I am trying to understand the derivation of Snell's law using Maxwell's equation and got stuck.(adsbygoogle = window.adsbygoogle || []).push({});

My text book says that "the E field that is tangent to the interface must be continuous" in order to consider refraction of light.

If it were static E field I understand this is true because in electrostatics

rotE = 0

holds. However Snell's law describes how electromagnetic waves change their direction of propagation when going through an interface of two mediums. Since our E filed is changing dynamically, we should use the equation

rotE = -∂B/∂t

in stead. To me it is not obvious why this equation leads to the continuity condition.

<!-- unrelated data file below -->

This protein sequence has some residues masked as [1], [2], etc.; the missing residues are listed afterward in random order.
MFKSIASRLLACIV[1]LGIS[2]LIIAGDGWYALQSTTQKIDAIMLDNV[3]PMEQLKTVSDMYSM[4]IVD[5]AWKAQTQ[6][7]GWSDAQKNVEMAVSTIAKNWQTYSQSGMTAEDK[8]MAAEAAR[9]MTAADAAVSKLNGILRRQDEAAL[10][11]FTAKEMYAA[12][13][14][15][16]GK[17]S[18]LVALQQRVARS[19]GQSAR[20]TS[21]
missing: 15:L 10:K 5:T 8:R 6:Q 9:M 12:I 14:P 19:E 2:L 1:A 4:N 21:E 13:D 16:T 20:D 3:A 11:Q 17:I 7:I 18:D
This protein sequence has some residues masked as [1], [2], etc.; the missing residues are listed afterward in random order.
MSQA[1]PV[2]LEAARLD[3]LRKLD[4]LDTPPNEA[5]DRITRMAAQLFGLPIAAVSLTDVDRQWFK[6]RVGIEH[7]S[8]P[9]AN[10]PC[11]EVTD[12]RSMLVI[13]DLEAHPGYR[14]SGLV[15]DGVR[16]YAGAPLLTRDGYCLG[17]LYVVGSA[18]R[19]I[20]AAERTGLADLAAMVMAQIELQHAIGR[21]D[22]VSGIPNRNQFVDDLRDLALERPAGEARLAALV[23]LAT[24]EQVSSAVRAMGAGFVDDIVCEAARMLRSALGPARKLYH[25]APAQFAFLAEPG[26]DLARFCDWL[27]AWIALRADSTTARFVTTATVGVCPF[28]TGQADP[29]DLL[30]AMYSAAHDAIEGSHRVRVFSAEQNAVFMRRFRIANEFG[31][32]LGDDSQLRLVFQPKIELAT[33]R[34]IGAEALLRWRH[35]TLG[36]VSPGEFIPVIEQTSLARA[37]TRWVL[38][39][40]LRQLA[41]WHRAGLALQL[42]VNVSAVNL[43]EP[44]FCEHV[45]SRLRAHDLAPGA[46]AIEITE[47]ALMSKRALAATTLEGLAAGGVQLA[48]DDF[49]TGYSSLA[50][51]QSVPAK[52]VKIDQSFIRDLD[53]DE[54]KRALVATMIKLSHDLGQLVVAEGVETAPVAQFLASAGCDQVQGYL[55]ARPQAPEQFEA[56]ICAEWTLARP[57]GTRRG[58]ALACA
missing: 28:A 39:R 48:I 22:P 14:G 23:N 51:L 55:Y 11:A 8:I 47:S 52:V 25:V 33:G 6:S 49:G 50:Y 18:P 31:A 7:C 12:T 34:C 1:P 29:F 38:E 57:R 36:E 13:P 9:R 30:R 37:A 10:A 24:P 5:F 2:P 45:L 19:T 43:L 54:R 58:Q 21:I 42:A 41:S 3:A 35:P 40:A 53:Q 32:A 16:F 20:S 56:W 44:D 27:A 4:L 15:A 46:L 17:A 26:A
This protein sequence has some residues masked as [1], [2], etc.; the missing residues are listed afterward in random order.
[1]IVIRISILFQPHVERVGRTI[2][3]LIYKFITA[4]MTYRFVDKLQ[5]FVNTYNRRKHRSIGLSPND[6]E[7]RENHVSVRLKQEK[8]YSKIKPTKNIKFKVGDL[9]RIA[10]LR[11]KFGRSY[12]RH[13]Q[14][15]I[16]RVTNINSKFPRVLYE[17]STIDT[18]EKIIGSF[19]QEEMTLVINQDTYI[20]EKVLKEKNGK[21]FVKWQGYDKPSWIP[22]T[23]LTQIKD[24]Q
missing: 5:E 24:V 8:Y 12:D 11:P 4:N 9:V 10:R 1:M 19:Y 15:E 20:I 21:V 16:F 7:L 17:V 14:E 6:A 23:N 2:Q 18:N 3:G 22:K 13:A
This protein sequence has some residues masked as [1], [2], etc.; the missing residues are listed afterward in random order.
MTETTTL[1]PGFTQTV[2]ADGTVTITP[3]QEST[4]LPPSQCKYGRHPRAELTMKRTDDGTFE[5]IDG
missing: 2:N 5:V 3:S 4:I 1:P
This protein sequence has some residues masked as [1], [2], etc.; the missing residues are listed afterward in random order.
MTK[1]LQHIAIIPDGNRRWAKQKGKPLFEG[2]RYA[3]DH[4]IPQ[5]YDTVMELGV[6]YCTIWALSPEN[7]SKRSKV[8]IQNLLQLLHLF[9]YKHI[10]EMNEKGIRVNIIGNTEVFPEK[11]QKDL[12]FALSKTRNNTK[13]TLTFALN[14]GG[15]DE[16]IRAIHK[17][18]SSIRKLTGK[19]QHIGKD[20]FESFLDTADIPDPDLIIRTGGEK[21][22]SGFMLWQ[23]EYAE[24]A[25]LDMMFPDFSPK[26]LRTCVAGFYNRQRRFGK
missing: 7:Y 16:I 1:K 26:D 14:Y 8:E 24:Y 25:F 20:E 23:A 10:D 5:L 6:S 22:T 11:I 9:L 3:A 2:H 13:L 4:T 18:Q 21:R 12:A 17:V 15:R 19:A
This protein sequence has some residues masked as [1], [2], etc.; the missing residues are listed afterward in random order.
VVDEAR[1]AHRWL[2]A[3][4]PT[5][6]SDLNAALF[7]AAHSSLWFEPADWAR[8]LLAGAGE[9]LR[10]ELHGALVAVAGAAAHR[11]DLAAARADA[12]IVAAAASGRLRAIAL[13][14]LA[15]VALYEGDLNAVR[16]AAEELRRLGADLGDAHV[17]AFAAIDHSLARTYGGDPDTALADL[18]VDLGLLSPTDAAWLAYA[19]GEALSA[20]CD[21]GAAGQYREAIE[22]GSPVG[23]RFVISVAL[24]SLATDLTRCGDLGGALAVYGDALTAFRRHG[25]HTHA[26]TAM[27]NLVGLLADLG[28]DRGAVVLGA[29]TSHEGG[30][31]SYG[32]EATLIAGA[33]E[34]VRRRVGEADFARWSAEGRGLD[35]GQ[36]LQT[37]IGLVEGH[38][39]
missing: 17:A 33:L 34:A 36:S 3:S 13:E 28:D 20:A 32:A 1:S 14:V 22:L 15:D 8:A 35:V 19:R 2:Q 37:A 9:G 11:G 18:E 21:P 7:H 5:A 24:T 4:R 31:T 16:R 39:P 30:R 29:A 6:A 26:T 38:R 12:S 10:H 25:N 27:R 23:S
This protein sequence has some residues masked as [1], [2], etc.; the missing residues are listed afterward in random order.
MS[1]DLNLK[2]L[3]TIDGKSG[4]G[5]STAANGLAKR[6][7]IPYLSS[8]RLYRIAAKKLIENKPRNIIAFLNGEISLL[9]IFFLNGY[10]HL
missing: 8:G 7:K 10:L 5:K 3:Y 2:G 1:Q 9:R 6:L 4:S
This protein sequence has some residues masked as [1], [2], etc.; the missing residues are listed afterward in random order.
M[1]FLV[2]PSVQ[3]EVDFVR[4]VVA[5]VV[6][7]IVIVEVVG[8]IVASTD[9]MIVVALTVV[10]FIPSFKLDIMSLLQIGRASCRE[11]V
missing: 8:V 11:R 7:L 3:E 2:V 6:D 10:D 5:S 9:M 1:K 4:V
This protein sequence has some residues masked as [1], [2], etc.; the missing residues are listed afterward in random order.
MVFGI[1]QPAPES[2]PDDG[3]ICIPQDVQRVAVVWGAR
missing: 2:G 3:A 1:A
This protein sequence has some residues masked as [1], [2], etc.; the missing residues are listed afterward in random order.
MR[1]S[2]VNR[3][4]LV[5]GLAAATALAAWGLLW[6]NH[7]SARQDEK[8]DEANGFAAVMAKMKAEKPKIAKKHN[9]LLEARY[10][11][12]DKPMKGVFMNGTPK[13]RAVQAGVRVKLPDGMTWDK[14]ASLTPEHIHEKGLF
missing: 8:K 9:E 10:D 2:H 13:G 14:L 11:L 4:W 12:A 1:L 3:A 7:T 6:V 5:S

How does the continuity condition in Snell's law appears from Maxwell's equations?

**Physics Forums - The Fusion of Science and Community**

# Condition of continuity of E field at a boundary

Have something to add?

- Similar discussions for: Condition of continuity of E field at a boundary

Loading...

**Physics Forums - The Fusion of Science and Community**